Associazione Nazionale Medici Cardiologi Ospedalieri

CONGRESS ABSTRACT

CONGRESS ABSTRACT

Post-ROsc ecG pREdictS Survival after out-of hospital cardiac arrest. The PROGRESS score

Lopiano Clara Pavia(Pavia) – IRCCS Policlinico San Matteo | Pontremoli Silvia Miette Pavia(Pavia) – IRCCS Policlinico San Matteo | Bendotti Sara Pavia(Pavia) – IRCCS Policlinico San Matteo

BACKGROUND

Prognostic assessment of patients following out-of-hospital cardiac arrest (OHCA) is critical to guide care after return of spontaneous circulation (ROSC). The ECG acquired after ROSC in patients with OHCA has proven to be crucial not only for its diagnostic role but also for its prognostic purposes. Indeed, certain electrocardiographic features have been shown to be directly correlated with an increased risk of mortality. We developed a score (PROGRESS-SCORE) that can predict 30-day mortality risk in post-OHCA patients, identifying three risk classes: low (0-4), intermediate (5-7) and high (8-26). The current aim is to validate PROGRESS-SCORE in a new cohort of patients.

MATERIALS AND METHODS

We retrospectively applied the PROGRESS score to prospectively collected data. Post-ROSC ECGs of patients enrolled from 1/1/2015 to 31/12/2022 from the Lombardy Cardiac Arrest Registry (LombardiaCARe) were collected. Predictors considered were: age >62 years, female sex, presence of more than 1 segment with ST elevation, QRS >120 ms, and diagnostic pattern for Brugada Syndrome. Three risk groups were identified according to the previous classification: low (0-4), intermediate (5-7) and high (8-26). Calibration was assessed by plotting the observed proportions of events against the predicted probabilities: the Harrel-c, derived from a univariable Cox regression, was assessed for discrimination, taking into account the risk category as the independent variable.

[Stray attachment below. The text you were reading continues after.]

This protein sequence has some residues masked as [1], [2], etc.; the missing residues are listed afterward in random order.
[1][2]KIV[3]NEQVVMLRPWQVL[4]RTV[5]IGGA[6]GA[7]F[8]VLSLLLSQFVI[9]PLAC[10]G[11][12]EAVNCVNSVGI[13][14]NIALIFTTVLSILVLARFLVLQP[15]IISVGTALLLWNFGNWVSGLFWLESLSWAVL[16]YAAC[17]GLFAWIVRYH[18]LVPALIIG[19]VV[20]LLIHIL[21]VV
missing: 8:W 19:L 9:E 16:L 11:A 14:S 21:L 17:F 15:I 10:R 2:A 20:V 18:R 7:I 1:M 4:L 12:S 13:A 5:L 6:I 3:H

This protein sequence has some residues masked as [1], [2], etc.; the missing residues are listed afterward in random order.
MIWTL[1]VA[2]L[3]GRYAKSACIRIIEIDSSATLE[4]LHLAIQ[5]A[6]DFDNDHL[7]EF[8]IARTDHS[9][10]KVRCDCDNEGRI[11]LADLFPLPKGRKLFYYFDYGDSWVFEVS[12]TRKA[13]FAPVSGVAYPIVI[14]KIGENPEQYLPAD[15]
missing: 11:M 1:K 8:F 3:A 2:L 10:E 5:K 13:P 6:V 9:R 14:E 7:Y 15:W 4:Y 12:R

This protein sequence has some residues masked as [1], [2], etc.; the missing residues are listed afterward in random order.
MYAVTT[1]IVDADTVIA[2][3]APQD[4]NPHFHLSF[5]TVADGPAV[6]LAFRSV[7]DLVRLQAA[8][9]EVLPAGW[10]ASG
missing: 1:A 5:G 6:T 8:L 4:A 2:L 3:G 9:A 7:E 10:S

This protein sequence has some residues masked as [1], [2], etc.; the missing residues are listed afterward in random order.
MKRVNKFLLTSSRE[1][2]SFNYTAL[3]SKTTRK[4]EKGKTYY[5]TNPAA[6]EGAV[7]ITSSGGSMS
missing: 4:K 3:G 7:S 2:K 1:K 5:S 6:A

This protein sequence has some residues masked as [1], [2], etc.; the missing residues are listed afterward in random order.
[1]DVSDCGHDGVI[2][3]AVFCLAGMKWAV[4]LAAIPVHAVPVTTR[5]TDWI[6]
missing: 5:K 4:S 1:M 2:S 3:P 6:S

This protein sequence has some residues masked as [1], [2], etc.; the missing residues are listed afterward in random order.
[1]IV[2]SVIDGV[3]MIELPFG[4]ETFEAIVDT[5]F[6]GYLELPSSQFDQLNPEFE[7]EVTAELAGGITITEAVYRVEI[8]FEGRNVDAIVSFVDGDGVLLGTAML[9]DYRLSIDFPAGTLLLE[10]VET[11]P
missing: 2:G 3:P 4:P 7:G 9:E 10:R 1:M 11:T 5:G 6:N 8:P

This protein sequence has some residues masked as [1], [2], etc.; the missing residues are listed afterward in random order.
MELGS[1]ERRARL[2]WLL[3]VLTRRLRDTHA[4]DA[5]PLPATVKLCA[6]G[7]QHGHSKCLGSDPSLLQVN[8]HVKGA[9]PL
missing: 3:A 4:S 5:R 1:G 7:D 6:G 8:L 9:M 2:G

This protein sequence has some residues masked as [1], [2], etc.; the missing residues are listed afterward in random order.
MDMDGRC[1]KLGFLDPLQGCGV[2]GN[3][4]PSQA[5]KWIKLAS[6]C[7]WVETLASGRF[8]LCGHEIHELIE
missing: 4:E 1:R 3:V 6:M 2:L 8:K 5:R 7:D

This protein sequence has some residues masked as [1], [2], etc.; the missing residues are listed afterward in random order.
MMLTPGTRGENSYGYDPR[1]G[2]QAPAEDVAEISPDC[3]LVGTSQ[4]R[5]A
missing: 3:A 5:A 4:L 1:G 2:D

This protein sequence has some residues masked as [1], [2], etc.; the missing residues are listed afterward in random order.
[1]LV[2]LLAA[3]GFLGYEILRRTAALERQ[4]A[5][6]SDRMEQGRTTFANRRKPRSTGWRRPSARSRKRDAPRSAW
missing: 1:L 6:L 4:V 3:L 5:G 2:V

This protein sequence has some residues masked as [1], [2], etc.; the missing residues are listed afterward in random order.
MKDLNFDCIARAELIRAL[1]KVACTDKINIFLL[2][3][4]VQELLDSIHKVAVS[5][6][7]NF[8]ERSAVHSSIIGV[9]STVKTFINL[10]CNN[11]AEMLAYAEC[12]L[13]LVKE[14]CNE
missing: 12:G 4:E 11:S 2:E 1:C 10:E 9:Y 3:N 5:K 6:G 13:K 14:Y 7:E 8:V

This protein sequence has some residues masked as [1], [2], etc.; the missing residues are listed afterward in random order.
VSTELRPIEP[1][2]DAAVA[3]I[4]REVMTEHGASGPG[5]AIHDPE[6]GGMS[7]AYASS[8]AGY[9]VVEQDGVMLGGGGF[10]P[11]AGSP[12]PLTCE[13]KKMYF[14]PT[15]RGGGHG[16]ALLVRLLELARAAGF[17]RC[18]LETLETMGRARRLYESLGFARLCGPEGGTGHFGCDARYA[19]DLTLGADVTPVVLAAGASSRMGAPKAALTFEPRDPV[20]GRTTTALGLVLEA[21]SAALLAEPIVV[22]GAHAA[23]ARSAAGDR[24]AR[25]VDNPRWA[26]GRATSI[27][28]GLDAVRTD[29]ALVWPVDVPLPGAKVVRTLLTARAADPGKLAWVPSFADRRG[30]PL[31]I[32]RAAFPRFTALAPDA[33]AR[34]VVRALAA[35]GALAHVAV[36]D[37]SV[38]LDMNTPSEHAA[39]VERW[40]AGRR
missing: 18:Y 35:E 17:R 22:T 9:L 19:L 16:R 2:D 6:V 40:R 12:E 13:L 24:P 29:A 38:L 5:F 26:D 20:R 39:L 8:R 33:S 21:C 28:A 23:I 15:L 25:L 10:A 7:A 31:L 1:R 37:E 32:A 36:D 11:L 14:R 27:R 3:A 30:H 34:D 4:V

RESULTS

A total of 792 post-ROSC ECGs were collected: 490 males (61.9%) with a median age of 70 years; median ECG acquisition time from ROSC was 7 minutes (4.2 – 21.0). 348 (43.9%) patients survived to 30 days and 335 (42.3%) died. Mortality was similar between the intermediate-risk and low-risk groups (HR:1.2[95%CI,0.8-1.9]; p:0.35), but higher in the high-risk group than in the low-risk group (HR:1.9[95%CI,1.3-2.8];p:0.001).

CONCLUSIONS

Our results show that post-ROSC ECG can discriminate patients at high risk of mortality after OHCA. This provides a possibility for risk stratification in post-ROSC care, which is essential in order to guide resource allocation. Consequently, the application of our score would help personalization of care.